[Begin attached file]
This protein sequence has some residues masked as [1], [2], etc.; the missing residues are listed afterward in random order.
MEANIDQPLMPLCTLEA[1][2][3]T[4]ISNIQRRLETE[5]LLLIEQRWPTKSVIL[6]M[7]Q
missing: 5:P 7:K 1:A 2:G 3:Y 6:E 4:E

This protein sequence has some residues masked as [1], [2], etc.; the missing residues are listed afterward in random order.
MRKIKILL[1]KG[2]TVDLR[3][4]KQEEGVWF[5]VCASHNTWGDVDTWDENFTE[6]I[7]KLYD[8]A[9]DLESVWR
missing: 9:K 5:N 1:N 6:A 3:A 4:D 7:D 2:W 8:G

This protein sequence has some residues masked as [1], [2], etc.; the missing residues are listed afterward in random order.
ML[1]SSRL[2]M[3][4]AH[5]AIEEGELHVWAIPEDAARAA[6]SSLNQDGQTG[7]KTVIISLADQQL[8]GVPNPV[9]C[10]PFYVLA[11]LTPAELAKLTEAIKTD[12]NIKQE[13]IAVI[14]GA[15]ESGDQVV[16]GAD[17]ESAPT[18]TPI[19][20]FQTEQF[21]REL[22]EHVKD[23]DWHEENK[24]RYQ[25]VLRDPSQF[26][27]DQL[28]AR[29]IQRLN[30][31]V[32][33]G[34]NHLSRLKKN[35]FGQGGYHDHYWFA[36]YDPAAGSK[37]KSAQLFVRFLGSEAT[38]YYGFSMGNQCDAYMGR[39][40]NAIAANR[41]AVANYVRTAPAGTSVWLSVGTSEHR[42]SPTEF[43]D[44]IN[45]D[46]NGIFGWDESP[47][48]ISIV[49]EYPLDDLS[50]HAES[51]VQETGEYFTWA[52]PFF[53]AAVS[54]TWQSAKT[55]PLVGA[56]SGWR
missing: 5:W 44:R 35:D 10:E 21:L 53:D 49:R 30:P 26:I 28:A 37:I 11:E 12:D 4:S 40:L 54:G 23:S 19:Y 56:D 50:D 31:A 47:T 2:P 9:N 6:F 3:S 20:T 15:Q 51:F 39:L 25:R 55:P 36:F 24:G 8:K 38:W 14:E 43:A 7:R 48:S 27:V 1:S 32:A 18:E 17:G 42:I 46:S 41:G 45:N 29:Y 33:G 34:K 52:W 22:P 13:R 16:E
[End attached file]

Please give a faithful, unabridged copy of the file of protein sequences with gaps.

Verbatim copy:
This protein sequence has some residues masked as [1], [2], etc.; the missing residues are listed afterward in random order.
MEANIDQPLMPLCTLEA[1][2][3]T[4]ISNIQRRLETE[5]LLLIEQRWPTKSVIL[6]M[7]Q
missing: 5:P 7:K 1:A 2:G 3:Y 6:E 4:E

This protein sequence has some residues masked as [1], [2], etc.; the missing residues are listed afterward in random order.
MRKIKILL[1]KG[2]TVDLR[3][4]KQEEGVWF[5]VCASHNTWGDVDTWDENFTE[6]I[7]KLYD[8]A[9]DLESVWR
missing: 9:K 5:N 1:N 6:A 3:A 4:D 7:D 2:W 8:G

This protein sequence has some residues masked as [1], [2], etc.; the missing residues are listed afterward in random order.
ML[1]SSRL[2]M[3][4]AH[5]AIEEGELHVWAIPEDAARAA[6]SSLNQDGQTG[7]KTVIISLADQQL[8]GVPNPV[9]C[10]PFYVLA[11]LTPAELAKLTEAIKTD[12]NIKQE[13]IAVI[14]GA[15]ESGDQVV[16]GAD[17]ESAPT[18]TPI[19][20]FQTEQF[21]REL[22]EHVKD[23]DWHEENK[24]RYQ[25]VLRDPSQF[26][27]DQL[28]AR[29]IQRLN[30][31]V[32][33]G[34]NHLSRLKKN[35]FGQGGYHDHYWFA[36]YDPAAGSK[37]KSAQLFVRFLGSEAT[38]YYGFSMGNQCDAYMGR[39][40]NAIAANR[41]AVANYVRTAPAGTSVWLSVGTSEHR[42]SPTEF[43]D[44]IN[45]D[46]NGIFGWDESP[47][48]ISIV[49]EYPLDDLS[50]HAES[51]VQETGEYFTWA[52]PFF[53]AAVS[54]TWQSAKT[55]PLVGA[56]SGWR
missing: 5:W 44:R 35:D 10:E 21:L 53:D 49:R 30:P 26:I 28:A 37:I 11:E 12:D 4:S 40:L 54:G 23:S 19:Y 56:D 50:D 31:A 47:T 2:P 9:N 6:F 3:S 20:T 15:Q 51:F 39:L 25:R 55:P 36:F 24:G 8:K 38:W 14:E 43:A 7:R 48:S 27:V 1:S 32:A 18:E 17:G 42:I 46:S 41:G 45:N 29:Y 33:G 34:K 52:W 22:P 13:R 16:E